Matt Scott is a five-time Paralympian in the sport of wheelchair basketball for which he has medaled three times, including most recently at the Tokyo 2020 Paralympic Games. He is a pioneer and champion for not only wheelchair basketball, but for Paralympians and athletes with disabilities as a whole, and he continues to be an outspoken advocate for inclusion and universal participation in sport.
Born with spina bifida, Scott began using a wheelchair from an early age. He pursued his love for sport by taking up wheelchair basketball at 14 years old. Scott showed early promise and talent, and he was recruited by the U.S. men’s national wheelchair basketball team directly out of high school.
Scott has competed in every Paralympic Games since his high school graduation: Athens 2004, Beijing 2008, London 2012, Rio 2016 and Tokyo 2020. Throughout this two-decade long Team USA tenure, Scott and the men’s wheelchair basketball team steadily improved, rising from a seventh place finish in 2004 to a bronze medal win in 2012 and finally the gold medal in 2016. They successfully defend that gold in Tokyo.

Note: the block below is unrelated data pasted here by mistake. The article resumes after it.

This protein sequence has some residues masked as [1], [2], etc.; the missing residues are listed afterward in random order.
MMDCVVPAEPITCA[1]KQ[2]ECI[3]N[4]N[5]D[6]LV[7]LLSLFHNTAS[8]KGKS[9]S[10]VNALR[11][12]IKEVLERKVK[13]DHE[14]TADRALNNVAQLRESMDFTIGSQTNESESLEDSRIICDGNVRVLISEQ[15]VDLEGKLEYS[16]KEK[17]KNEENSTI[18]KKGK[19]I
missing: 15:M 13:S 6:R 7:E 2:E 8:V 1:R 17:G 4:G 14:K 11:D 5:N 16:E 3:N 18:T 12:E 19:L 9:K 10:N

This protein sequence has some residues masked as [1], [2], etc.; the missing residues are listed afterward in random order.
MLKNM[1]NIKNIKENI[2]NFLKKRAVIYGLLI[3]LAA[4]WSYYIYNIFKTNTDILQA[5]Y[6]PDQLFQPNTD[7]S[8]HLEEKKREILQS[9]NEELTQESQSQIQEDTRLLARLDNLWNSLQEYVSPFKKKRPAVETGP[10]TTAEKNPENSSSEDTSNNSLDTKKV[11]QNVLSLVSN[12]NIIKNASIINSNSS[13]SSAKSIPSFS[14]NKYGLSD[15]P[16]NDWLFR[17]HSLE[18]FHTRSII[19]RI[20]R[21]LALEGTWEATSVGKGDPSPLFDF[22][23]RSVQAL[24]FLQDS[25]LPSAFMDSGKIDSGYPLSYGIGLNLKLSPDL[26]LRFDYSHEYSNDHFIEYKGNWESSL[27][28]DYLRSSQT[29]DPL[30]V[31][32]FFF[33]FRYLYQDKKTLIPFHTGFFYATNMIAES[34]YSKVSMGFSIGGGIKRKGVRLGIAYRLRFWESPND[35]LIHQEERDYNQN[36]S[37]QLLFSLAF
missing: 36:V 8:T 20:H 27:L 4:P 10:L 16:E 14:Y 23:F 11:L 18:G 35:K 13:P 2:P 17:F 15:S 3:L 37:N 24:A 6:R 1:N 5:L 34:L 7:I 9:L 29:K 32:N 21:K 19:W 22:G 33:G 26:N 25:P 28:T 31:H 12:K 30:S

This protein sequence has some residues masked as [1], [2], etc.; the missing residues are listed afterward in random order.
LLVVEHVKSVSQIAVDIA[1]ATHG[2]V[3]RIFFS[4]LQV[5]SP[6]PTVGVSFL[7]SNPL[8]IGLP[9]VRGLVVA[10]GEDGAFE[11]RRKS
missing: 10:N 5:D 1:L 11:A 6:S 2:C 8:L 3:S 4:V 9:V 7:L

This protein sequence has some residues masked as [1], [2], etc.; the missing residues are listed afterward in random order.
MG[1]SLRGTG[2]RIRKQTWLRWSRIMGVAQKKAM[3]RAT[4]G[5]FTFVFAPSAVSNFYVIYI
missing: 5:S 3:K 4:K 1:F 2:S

His impact extends beyond the court as well. Known unofficially as the Steph Curry of wheelchair basketball, Scott was nominated for an ESPY, became the first U.S. Paralympian to star in a Nike commercial, while continuing to support adaptive sport athletes through a variety of community initiatives and supportive programming.
Matt Scott is one of the athletes featured in the Museum’s Ask an Athlete exhibit. Guests can interact with a virtual Matt, asking him nearly any question; everything from what his favorite music is to why he wears one shoe backwards when he plays.
In order to produce this incredible exhibit in the World Watches gallery, Scott answered hundreds of questions. The Museum is honored to have captured his unique story for all guests to experience in such an in-depth and compelling way.
Virtually “meet” wheelchair basketball legend and celebrate one of the best in the sport today at the U.S. Olympic & Paralympic Museum.